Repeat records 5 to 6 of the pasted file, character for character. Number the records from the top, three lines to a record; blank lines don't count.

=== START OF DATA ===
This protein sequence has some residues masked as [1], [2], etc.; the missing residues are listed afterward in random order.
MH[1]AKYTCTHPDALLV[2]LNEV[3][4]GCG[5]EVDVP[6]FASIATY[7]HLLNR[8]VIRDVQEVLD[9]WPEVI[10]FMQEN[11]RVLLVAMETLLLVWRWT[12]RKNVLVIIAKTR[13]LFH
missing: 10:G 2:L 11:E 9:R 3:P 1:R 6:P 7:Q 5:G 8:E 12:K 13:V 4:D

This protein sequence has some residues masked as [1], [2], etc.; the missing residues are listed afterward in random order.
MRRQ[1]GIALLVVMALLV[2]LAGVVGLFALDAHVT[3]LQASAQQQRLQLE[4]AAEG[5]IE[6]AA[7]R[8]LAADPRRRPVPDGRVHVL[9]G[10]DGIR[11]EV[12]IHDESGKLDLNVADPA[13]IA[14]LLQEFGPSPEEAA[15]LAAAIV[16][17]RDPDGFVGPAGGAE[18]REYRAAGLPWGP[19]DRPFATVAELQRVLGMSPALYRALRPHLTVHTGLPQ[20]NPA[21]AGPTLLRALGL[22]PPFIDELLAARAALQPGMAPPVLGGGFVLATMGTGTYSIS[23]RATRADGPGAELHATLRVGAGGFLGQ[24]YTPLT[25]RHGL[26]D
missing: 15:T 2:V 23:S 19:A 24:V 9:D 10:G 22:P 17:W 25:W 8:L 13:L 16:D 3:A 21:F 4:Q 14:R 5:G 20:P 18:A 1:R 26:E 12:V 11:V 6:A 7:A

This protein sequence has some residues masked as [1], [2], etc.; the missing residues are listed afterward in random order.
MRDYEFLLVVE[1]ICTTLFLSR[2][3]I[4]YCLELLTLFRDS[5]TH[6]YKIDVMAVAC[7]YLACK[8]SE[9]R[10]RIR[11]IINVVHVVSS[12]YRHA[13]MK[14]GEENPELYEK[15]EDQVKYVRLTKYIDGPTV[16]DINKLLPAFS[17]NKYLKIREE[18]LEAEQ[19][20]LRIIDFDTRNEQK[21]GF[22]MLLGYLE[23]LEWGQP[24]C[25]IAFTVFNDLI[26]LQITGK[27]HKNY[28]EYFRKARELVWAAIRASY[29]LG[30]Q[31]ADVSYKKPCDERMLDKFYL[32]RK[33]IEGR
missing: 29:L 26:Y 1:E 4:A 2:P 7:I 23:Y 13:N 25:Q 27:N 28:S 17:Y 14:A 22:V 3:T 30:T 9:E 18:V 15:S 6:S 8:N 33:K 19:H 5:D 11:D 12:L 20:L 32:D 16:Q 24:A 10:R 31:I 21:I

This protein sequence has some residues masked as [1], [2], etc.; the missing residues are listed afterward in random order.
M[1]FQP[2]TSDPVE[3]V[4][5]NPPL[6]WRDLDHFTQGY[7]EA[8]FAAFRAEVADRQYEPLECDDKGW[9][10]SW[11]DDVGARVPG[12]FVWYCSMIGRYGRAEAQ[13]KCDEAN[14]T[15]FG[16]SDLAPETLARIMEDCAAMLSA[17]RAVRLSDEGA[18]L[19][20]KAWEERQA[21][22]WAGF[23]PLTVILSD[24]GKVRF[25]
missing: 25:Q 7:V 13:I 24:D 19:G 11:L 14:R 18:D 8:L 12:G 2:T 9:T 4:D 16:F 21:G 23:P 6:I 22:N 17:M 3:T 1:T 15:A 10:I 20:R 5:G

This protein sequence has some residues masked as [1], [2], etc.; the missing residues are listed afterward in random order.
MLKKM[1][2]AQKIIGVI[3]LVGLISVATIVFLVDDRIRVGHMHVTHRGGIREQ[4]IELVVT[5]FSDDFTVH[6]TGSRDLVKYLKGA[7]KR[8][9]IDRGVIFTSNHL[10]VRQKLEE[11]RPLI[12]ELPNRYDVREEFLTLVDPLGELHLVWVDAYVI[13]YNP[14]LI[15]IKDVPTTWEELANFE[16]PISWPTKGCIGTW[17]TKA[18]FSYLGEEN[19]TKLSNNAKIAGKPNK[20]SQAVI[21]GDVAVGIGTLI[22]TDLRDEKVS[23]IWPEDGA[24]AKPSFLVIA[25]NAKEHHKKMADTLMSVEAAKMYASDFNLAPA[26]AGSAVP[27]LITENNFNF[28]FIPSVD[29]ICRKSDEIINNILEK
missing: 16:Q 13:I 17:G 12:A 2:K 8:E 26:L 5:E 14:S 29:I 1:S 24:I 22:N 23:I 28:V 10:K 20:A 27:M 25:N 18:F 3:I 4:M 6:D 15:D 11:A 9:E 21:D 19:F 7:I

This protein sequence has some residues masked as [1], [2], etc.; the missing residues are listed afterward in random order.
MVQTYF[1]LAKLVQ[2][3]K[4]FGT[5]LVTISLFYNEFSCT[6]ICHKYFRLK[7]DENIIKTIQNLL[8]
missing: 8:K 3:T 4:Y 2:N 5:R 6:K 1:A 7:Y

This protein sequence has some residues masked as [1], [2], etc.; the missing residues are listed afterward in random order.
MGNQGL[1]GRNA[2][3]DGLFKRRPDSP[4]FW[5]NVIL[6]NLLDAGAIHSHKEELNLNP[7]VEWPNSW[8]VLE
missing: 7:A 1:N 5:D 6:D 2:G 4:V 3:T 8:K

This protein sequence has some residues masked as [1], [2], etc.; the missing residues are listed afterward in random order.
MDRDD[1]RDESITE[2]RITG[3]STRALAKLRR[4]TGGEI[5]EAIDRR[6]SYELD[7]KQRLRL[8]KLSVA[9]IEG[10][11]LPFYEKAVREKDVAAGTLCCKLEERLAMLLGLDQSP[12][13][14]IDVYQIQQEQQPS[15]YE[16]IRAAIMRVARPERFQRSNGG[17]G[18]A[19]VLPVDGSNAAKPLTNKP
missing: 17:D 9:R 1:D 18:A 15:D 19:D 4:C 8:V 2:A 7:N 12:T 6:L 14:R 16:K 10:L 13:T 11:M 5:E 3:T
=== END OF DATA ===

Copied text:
This protein sequence has some residues masked as [1], [2], etc.; the missing residues are listed afterward in random order.
MLKKM[1][2]AQKIIGVI[3]LVGLISVATIVFLVDDRIRVGHMHVTHRGGIREQ[4]IELVVT[5]FSDDFTVH[6]TGSRDLVKYLKGA[7]KR[8][9]IDRGVIFTSNHL[10]VRQKLEE[11]RPLI[12]ELPNRYDVREEFLTLVDPLGELHLVWVDAYVI[13]YNP[14]LI[15]IKDVPTTWEELANFE[16]PISWPTKGCIGTW[17]TKA[18]FSYLGEEN[19]TKLSNNAKIAGKPNK[20]SQAVI[21]GDVAVGIGTLI[22]TDLRDEKVS[23]IWPEDGA[24]AKPSFLVIA[25]NAKEHHKKMADTLMSVEAAKMYASDFNLAPA[26]AGSAVP[27]LITENNFNF[28]FIPSVD[29]ICRKSDEIINNILEK
missing: 16:Q 13:I 17:G 12:A 2:K 8:E 26:L 5:E 14:S 29:I 1:S 24:I 22:N 23:I 28:V 10:K 20:A 27:M 25:N 18:F 3:I 4:M 6:D 15:D 11:A 9:E 21:D 19:F 7:I

This protein sequence has some residues masked as [1], [2], etc.; the missing residues are listed afterward in random order.
MVQTYF[1]LAKLVQ[2][3]K[4]FGT[5]LVTISLFYNEFSCT[6]ICHKYFRLK[7]DENIIKTIQNLL[8]
missing: 8:K 3:T 4:Y 2:N 5:R 6:K 1:A 7:Y